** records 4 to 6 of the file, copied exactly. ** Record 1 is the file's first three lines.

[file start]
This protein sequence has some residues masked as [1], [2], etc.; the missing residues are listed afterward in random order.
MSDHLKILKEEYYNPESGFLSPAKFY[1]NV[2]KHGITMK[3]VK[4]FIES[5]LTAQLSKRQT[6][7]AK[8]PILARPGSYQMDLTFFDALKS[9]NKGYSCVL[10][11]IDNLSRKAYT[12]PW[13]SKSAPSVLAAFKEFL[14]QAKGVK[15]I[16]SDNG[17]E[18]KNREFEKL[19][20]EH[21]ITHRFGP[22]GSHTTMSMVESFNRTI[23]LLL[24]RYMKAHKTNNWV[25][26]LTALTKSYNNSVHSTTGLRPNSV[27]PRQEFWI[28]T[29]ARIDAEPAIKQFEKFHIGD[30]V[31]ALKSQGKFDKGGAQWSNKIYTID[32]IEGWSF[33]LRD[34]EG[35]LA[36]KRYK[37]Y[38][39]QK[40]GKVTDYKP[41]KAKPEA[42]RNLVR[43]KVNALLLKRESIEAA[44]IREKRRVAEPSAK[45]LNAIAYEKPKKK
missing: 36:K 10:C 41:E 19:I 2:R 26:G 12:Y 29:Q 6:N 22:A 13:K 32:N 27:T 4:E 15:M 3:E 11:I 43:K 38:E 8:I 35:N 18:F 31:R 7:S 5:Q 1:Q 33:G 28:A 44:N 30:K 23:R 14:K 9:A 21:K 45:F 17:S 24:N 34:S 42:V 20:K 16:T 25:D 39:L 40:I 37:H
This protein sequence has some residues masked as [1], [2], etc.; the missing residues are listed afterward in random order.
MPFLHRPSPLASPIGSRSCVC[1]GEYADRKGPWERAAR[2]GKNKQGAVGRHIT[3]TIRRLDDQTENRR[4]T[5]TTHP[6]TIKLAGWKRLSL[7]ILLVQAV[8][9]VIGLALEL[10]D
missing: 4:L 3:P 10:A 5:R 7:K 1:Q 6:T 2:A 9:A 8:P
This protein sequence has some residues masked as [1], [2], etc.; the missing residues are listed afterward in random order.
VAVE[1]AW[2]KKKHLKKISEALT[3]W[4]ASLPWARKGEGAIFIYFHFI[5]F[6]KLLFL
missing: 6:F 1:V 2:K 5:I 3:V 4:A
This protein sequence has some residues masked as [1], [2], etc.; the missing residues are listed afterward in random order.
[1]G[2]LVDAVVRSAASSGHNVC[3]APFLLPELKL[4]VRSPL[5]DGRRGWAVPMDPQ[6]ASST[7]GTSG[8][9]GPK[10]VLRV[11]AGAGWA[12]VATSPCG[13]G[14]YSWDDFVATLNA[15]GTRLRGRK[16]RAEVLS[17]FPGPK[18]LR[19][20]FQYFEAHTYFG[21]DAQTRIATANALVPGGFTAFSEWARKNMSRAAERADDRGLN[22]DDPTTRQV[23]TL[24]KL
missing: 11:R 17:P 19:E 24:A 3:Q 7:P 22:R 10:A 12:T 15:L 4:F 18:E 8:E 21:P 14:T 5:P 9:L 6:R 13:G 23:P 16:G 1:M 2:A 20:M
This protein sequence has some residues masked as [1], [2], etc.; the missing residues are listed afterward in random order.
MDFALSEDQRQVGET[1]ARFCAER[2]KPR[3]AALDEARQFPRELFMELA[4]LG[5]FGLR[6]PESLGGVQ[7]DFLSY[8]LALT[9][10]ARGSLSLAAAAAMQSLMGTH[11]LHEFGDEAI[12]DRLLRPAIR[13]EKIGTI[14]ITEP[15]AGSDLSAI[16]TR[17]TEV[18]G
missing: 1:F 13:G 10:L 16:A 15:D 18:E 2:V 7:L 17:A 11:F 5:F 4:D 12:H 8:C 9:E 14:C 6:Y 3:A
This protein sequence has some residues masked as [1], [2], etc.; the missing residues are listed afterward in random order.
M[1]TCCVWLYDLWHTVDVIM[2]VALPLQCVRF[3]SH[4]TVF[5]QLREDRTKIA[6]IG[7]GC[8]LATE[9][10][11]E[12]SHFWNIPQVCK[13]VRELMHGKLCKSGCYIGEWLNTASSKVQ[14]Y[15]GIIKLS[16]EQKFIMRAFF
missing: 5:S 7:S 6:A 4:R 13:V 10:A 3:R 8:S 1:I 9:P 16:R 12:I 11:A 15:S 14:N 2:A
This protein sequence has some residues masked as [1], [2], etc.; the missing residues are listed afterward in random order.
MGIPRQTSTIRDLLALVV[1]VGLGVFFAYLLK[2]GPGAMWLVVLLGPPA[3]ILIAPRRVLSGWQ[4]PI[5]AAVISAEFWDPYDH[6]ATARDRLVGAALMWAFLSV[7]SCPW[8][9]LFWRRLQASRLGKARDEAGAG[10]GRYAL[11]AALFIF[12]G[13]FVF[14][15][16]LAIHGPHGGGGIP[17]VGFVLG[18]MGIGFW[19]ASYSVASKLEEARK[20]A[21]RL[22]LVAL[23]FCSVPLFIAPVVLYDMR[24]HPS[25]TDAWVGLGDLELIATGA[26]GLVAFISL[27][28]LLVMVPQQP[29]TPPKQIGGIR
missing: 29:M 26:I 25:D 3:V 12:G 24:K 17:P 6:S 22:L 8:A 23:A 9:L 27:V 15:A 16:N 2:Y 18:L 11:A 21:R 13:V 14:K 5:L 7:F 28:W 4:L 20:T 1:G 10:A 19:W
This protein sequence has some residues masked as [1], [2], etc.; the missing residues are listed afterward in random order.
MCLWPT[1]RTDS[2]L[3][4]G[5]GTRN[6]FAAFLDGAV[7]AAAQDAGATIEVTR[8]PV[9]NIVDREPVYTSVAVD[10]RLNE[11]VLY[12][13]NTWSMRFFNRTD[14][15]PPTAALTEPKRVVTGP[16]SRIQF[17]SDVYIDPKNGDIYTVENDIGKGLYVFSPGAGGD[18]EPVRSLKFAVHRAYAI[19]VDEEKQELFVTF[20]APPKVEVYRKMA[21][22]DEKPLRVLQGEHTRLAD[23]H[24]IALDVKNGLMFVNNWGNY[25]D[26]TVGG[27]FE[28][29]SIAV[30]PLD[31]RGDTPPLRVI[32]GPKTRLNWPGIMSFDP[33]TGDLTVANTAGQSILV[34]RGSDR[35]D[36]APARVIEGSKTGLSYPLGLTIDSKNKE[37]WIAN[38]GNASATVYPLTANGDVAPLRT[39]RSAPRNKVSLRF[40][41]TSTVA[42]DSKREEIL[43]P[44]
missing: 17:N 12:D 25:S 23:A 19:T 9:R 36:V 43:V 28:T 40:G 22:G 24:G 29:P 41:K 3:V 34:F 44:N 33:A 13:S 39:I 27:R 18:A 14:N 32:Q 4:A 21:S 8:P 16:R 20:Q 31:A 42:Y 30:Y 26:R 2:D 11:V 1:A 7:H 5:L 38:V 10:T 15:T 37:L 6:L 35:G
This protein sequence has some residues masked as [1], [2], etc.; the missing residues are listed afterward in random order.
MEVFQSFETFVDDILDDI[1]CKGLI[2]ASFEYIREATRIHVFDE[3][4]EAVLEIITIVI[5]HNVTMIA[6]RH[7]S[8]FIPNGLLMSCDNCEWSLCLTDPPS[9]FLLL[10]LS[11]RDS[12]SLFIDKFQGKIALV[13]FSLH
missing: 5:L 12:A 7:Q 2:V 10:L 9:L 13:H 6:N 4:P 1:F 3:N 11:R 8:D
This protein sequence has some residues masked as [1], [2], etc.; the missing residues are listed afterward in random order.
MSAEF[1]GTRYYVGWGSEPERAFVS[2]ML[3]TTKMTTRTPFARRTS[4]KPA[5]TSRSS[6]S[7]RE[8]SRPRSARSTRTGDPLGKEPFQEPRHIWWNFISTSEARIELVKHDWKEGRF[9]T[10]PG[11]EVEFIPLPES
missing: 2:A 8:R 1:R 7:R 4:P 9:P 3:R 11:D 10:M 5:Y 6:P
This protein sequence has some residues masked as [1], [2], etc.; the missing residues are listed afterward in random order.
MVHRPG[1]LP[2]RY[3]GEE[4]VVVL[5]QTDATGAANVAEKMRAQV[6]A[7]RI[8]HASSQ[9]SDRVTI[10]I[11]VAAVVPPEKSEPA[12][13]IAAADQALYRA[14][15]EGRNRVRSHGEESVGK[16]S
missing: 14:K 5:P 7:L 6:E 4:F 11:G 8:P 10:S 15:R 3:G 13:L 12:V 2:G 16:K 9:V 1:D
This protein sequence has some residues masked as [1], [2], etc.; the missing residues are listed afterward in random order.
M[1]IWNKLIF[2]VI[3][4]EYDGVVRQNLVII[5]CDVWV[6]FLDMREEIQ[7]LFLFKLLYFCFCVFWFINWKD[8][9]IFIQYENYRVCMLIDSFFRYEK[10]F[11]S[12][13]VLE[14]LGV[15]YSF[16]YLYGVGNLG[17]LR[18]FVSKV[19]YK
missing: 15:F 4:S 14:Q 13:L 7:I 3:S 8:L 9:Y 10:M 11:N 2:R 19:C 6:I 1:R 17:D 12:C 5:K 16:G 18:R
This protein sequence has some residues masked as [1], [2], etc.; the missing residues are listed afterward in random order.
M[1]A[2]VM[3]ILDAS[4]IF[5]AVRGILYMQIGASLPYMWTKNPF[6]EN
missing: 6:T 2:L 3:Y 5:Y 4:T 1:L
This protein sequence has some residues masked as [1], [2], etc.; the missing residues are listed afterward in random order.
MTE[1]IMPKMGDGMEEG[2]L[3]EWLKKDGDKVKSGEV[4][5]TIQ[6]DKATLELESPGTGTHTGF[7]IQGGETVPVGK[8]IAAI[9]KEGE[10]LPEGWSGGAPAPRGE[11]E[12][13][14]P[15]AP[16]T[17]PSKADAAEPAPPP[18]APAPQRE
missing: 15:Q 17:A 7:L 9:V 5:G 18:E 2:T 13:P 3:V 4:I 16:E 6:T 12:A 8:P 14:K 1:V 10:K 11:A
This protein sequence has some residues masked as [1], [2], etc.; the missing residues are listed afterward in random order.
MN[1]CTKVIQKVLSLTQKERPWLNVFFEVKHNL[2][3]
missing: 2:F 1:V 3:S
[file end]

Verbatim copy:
This protein sequence has some residues masked as [1], [2], etc.; the missing residues are listed afterward in random order.
[1]G[2]LVDAVVRSAASSGHNVC[3]APFLLPELKL[4]VRSPL[5]DGRRGWAVPMDPQ[6]ASST[7]GTSG[8][9]GPK[10]VLRV[11]AGAGWA[12]VATSPCG[13]G[14]YSWDDFVATLNA[15]GTRLRGRK[16]RAEVLS[17]FPGPK[18]LR[19][20]FQYFEAHTYFG[21]DAQTRIATANALVPGGFTAFSEWARKNMSRAAERADDRGLN[22]DDPTTRQV[23]TL[24]KL
missing: 11:R 17:P 19:E 24:A 3:Q 7:P 22:R 10:A 12:T 15:L 4:F 18:E 8:E 21:P 14:T 5:P 9:L 6:R 13:G 23:P 16:G 1:M 2:A 20:M
This protein sequence has some residues masked as [1], [2], etc.; the missing residues are listed afterward in random order.
MDFALSEDQRQVGET[1]ARFCAER[2]KPR[3]AALDEARQFPRELFMELA[4]LG[5]FGLR[6]PESLGGVQ[7]DFLSY[8]LALT[9][10]ARGSLSLAAAAAMQSLMGTH[11]LHEFGDEAI[12]DRLLRPAIR[13]EKIGTI[14]ITEP[15]AGSDLSAI[16]TR[17]TEV[18]G
missing: 1:F 13:G 10:L 16:A 15:D 18:E 2:V 7:L 17:A 11:F 5:F 4:D 12:H 8:C 9:E 14:C 6:Y 3:A
This protein sequence has some residues masked as [1], [2], etc.; the missing residues are listed afterward in random order.
M[1]TCCVWLYDLWHTVDVIM[2]VALPLQCVRF[3]SH[4]TVF[5]QLREDRTKIA[6]IG[7]GC[8]LATE[9][10][11]E[12]SHFWNIPQVCK[13]VRELMHGKLCKSGCYIGEWLNTASSKVQ[14]Y[15]GIIKLS[16]EQKFIMRAFF
missing: 5:S 7:S 6:A 4:R 13:V 10:A 3:R 8:S 1:I 9:P 16:R 12:I 11:A 15:S 14:N 2:A